5. Japanese food contains so much sodium, I don’t eat it most of the time. It sounds funny since I am Japanese, but when my blood pressure started to rise, I started checking the labels for sodium content and discovered that many of the basics of Japanese cuisine, soy sauce, miso, dashi (shaved bonito flake broth), dried seaweed, pickled vegetables, ramen noodles, are loaded with salt. The only thing that isn’t is wasabi, and I’m not going to flavor everything with wasabi. Ginger root has a wee bit of sodium in it: I like using it as a seasoning when I’m cooking things that otherwise use tons of soy sauce. But I feed Dad his miso soup and salt mackerel because he doesn’t care anymore if he dies from a stroke, while I eat Indian, which uses little salt and mostly spices like cumin, coriander, and cayenne pepper.


    • I have the image of HG saying, “OK here are some wasabi muffins, some wasabi chicken etc…. I find that controlling salt intake is one of the worst ways to really control BP, and like you say at the beginning, losing weight is the best. But controlling salt is easier.


      • Wasabi fudge!
        The salt isn’t as hard as the generally healthy thing.
        And exercise.
        Would that it were all just about salt.
        Le Sigh.


      • LOL! I saw wasabi-flavored potato chips and popcorn at this gourmet grocery store a few months ago. I didn’t touch them—a little wasabi goes a long way for me. But I could stand to lose some weight. I don’t like sitting down and feeling this potbelly resting in my lap, lol.


  6. My blood pressure is good, so I don’t think I need particularly to watch my salt. What I do need to do, though, is eat less processed/fast food. I’m beginning to think that a lot of my tummy troubles are due to the extra pounds I’ve put on in the last 3-4 years. I’m not built to wear off-the-rack waists anyway, and when I add a few pounds, it just squeezes more. 😦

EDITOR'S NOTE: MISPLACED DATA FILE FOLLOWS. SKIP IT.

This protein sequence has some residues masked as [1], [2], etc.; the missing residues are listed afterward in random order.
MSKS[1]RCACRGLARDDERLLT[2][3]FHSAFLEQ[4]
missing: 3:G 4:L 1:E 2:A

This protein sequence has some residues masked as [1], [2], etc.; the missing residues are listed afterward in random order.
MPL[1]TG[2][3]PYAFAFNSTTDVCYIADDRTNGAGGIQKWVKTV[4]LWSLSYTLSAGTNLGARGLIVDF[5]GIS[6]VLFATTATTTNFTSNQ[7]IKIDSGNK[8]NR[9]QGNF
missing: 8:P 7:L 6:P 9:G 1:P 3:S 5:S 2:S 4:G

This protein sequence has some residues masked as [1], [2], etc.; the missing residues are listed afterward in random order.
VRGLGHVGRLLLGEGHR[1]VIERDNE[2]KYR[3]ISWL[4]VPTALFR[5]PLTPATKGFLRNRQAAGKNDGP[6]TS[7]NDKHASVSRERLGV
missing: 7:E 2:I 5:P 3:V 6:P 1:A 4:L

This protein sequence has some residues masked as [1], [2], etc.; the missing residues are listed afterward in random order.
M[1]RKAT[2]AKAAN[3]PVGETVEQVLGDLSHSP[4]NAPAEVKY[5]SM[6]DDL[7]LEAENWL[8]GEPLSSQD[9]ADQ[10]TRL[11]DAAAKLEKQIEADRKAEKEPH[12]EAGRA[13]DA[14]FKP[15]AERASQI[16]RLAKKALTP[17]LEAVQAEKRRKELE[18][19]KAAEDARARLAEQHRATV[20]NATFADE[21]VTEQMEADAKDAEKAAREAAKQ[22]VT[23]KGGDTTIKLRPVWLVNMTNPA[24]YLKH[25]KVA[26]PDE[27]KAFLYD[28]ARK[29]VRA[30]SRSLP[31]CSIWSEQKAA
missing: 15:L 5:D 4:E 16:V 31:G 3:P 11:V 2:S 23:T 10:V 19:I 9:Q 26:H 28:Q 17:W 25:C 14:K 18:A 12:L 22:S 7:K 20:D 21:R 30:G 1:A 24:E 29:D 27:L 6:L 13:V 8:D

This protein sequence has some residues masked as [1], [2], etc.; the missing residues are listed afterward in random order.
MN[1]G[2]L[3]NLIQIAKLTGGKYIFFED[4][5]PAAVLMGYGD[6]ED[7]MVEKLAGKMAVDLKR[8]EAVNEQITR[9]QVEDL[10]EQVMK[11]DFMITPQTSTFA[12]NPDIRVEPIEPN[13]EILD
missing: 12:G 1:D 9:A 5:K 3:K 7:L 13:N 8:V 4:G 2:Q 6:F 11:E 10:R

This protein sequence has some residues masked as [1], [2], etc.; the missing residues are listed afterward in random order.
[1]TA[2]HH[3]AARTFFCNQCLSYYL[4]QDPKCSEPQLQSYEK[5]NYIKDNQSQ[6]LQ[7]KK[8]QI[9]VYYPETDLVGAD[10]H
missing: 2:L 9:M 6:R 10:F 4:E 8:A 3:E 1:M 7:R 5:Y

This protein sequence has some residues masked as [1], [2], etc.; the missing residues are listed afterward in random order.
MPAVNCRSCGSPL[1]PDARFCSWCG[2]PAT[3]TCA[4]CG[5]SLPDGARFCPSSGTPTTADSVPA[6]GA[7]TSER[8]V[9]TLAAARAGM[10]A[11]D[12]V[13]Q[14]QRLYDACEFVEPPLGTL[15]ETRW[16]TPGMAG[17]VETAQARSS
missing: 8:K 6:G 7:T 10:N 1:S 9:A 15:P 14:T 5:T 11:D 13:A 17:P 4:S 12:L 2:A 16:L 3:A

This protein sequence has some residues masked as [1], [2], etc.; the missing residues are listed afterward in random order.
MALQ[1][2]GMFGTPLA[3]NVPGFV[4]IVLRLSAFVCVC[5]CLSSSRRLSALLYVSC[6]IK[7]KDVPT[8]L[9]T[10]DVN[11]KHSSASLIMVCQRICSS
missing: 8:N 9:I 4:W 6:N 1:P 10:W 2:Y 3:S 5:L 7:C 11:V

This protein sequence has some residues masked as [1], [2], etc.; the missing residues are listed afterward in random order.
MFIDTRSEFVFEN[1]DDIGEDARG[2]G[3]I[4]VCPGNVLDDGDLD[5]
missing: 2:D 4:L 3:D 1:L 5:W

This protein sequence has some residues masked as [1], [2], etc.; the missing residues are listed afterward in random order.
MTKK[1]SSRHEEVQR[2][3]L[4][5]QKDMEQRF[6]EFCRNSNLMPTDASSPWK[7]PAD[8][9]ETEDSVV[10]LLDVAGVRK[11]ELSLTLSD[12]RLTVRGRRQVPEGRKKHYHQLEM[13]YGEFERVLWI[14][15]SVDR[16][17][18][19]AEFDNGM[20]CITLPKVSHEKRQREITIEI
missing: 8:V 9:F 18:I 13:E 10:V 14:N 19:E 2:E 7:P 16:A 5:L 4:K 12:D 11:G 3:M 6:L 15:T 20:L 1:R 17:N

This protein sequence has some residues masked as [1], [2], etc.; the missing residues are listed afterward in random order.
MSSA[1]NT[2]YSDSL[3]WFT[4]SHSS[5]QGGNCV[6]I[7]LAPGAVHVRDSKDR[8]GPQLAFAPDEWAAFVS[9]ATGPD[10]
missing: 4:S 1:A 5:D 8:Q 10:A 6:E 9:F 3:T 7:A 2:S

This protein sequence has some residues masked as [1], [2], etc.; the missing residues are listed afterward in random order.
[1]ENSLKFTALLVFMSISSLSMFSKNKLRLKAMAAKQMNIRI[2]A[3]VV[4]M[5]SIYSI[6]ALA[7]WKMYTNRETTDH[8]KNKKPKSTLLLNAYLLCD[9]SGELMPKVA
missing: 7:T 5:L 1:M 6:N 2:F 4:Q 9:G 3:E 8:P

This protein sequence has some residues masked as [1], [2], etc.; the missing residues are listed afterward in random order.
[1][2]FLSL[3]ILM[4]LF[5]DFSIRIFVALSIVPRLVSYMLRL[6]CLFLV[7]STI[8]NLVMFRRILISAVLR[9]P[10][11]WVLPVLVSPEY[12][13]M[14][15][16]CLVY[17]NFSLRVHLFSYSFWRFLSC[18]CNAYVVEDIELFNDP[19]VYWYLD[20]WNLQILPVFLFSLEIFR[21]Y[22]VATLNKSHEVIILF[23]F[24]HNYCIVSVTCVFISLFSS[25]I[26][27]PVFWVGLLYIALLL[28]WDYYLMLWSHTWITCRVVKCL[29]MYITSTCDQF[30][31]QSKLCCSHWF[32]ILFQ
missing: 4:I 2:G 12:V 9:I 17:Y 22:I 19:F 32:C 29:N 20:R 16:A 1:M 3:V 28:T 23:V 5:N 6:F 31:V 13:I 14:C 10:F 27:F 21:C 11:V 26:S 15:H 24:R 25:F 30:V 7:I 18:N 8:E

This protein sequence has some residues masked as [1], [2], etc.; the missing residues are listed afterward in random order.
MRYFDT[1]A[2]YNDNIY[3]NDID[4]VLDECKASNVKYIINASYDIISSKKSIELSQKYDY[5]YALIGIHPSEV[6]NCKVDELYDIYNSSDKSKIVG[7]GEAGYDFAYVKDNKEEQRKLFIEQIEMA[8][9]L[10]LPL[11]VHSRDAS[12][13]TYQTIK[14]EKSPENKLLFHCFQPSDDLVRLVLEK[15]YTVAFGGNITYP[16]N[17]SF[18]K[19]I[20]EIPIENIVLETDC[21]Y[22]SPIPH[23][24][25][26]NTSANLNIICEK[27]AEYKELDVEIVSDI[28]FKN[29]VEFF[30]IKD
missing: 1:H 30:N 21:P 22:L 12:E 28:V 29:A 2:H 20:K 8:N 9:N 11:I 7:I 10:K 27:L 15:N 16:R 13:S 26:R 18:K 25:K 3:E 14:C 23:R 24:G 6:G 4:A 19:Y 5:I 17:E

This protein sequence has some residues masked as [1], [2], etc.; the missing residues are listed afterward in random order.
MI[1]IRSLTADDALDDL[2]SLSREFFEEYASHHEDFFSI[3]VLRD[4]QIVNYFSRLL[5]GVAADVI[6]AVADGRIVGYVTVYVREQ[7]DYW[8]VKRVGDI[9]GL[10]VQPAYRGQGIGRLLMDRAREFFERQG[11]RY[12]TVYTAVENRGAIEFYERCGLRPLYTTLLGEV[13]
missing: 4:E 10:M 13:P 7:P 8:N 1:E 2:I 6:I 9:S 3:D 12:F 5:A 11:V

7. Posted by Riesie on September 17, 2012 at 12:00 pm

    The old guy has been on a salt-free diet for years (which of course means that I am, too, sigh), so I sympathize. Watch out for anything pickled, like relish or some salsas – usually lots of salt there. Also, if you make your own bread, you can leave out the salt – it’s not necessary for the chemical magic. I find that letting it rise twice – and the slower the better – instead of just once before forming the loaves for the final rise helps enormously with the flavor factor and we don’t even notice that there’s no salt. HTH


  8. Good advice, especially about the fruit and veg *goes to fridge and gets carrot*
    Washing carroths, slicing them and sticking them in cold water (in a glass or somesuch) makes for decent snack. All raw fruit/veg is easier to eat when sliced and sitting on the table 😉


  9. Good luck! It’s not easy, but I think the key is to pretty much not buy anything in a box. We’ve migrated to a diet in which we get our CSA fruits and veggies, make our own bread, eat a lot of lentils and beans, and small portions of lean meat. All our numbers are going in the right direction, so that’s good.

    I’ll point out that booze has no salt. And you’ll take my cheese only from my cold, curd-encrusted dead fingers.


  10. Good stuff!
    I had to cut back on salt for my blood pressure and that worked. Well, cutting the salt and increasing the exercise, which is very difficult to do. I have found it fairly easy to keep the salt under 2000 mgs per day.
    I love carrots….like you said, real carrots with the tasty peel still on, scrubbed good. Crunch crunch crunch. And thank dog that potato chips don’t have all that much sodium!